What Kind Of Mental Health Professional Do You Need? Types of mental health professionals

Mental illness is any disturbance in our emotional, behavioural perception, or learning ability. They are much milder than mental disorders. They are managed on an outpatient basis. Mental disorders are typically specific severe mental diseases like schizophrenia, autism, bipolar disorder, and attention deficit hyperactivity disorder. Whereas, mental illness is a broader term. It includes mental distress, mental disorders, and psycho-social disabilities.

According to the World Health Organization, onein every eightpeople globally suffers from some mental illness. Anxiety and depressive disorders are the most common causes of mental illness.Due to the COVID-19 pandemic, the number of anxiety cases rose by 26% and major depressive disorder cases by 28%. Despite the availability of effective prevention and treatment methods, many do not avail of these options. The fear of stigma and discrimination prevents them from asking for help.

Types Of Mental Health Professionals

Mental Health Therapist

Mental health or psychotherapistsprimarily treat their patients with psychotherapy – talk therapy. During the session, they learn about our condition, emotions, thoughts, and behaviours. With the help of psychotherapy, the therapist enables us to take control of our lives and situations. They suggest ways to respond to conflicts and cope with challenges. The root cause of the problem is identified and treated.

Mental illnesses that can be managed by a Mental Health Therapist

  1. Anxiety or stress – mild to moderate levels caused by personal or professional reasons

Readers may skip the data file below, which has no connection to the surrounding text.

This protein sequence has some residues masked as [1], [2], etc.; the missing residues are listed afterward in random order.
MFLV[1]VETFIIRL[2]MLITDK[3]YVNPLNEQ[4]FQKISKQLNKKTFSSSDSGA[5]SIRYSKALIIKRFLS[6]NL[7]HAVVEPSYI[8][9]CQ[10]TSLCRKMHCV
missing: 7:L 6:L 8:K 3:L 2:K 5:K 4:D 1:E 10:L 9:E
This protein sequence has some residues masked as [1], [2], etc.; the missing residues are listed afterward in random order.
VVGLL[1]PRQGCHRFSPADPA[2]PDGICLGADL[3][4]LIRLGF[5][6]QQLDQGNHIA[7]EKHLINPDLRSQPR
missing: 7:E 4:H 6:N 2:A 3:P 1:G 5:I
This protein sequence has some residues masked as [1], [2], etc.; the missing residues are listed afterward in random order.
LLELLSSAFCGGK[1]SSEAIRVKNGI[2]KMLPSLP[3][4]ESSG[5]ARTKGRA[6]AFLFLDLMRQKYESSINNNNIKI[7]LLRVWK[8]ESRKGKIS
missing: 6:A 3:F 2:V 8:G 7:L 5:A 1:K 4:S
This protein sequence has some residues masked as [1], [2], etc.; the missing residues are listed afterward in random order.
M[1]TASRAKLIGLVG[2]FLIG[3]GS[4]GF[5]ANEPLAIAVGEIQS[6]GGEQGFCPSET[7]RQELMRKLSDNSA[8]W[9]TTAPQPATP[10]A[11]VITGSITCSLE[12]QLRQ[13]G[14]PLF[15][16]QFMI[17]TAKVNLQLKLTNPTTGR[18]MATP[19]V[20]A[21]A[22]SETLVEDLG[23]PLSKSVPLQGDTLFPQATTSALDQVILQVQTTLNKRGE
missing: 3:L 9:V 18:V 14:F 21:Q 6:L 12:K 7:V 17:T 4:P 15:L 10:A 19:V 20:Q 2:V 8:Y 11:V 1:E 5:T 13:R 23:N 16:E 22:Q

2. Depression – mild to moderate cases, which do not need medication

  3. Relationship issues – conflicts with spouse or partner, parental conflicts, teen issues

  4. Coping with divorce, separation, or death of a loved one

  5. Anger issues – volatile temperament affecting relationships and work, aggressive behaviour, violent tendencies

  6. Chronic illnesses such as diabetes, and cancer

  7. Victims of sexual abuse, domestic violence, physical abuse

  8. Difficulty in falling asleep or frequent nightmares or disturbed sleep

  9. Addictions – alcohol, drugs, pornography

Clinical Psychologists

They work in similar areas as mental health therapists. They have expertise in behavioural issues. They can help us with relationship problems, parenting issues, teen issues, eating disorders, and panic disorders.

Mental Health Counsellors

Counsellors patiently listen to our problems. They help us analyse our situation. They have a problem-solving approach. They help us find a solution. They are experts in substance abuse, sexual abuse, marriage, and relationships, or family counselling.


They are medical graduates with a specialisation in psychiatric medicine. They manage conditions such as ADHD, autism, bipolar disorder, schizophrenia, and major depressive disorder. They are licensed to prescribe medications and admit and monitor patients when their condition needs constant supervision.

Some of the conditions managed by Psychiatristsare

  1. Anxiety Disorders- The person suffers from excess fear, worry and panic, leading to behavioural disturbances. Approximately 300 million people suffer from an anxiety disorder of which 58 million are children and adolescents. Some may suffer from generalized anxiety, panic attacks, social anxiety, or separation anxiety disorder.